Game Development Reference
Open the Motion Tile.aep project from the Chapter 17 folder
of the exercise fi les. This simple project contains one comp with
a tank I created in Illustrator. Apply the Motion Tile effect to this
tank (Fig. 17.46 ).
Figure 17.46 The Motion Tile.
The Tile Center property at the top of the effect in the Effect
Control panel is akin to the offset value. Taking the X dimension
of the Tile Center value to 650 shows how this effect functions
like the Offset effect. It allows you to create an apparently endless
loop of your layer. If we animated this property high enough, we
would create a large armada of tanks traveling in one direction
(Fig. 17.47 ).
The values of Tile Width and Tile Height are a little mislead-
ing, but they're also two of the more powerful properties in this
effect. Think of these two as scale values. And, with an effect like
Motion Tile that repeats elements, making something appear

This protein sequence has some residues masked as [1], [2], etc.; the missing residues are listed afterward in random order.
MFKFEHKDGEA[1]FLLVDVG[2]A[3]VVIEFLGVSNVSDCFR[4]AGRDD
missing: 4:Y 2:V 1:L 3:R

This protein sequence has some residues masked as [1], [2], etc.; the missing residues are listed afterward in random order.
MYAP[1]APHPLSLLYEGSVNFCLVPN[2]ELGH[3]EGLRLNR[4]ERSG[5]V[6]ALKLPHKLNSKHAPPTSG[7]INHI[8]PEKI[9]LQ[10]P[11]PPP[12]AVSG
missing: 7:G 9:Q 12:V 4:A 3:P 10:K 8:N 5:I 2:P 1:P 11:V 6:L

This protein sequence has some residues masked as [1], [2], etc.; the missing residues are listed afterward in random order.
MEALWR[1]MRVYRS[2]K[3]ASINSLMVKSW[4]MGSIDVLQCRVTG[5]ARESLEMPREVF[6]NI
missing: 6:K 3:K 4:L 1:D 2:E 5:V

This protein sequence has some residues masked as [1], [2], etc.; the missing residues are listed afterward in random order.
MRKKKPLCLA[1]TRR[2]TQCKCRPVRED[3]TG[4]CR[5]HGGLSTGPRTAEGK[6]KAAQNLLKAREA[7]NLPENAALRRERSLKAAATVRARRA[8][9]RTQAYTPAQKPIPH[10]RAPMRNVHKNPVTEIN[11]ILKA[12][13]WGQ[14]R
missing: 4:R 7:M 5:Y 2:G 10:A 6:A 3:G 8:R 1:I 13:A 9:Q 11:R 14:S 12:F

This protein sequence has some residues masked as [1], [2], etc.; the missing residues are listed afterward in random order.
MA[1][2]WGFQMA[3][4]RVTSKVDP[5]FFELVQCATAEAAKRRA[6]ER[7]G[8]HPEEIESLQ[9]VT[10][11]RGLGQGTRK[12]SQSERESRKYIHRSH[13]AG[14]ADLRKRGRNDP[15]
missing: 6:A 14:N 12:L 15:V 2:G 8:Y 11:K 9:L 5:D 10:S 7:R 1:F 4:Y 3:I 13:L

smaller—in either dimension—will create more copies. Take both
the Tile Width and Tile Height values to 20. This scales down the
tanks and creates many more of them. Because both these val-
ues are the same, the tank scales down proportionately. If they
were different, we would have a nonuniform scale of our object
(Fig. 17.48 ).
The Output Width and Output Height values are essentially
horizontal and vertical masks for this effect. If I reduce the
Output Width value to 60, for example, then the left and right
sides are cropped. This is similar to duplicating the layer and
applying a mask to it, but it saves you a step. Let's say that you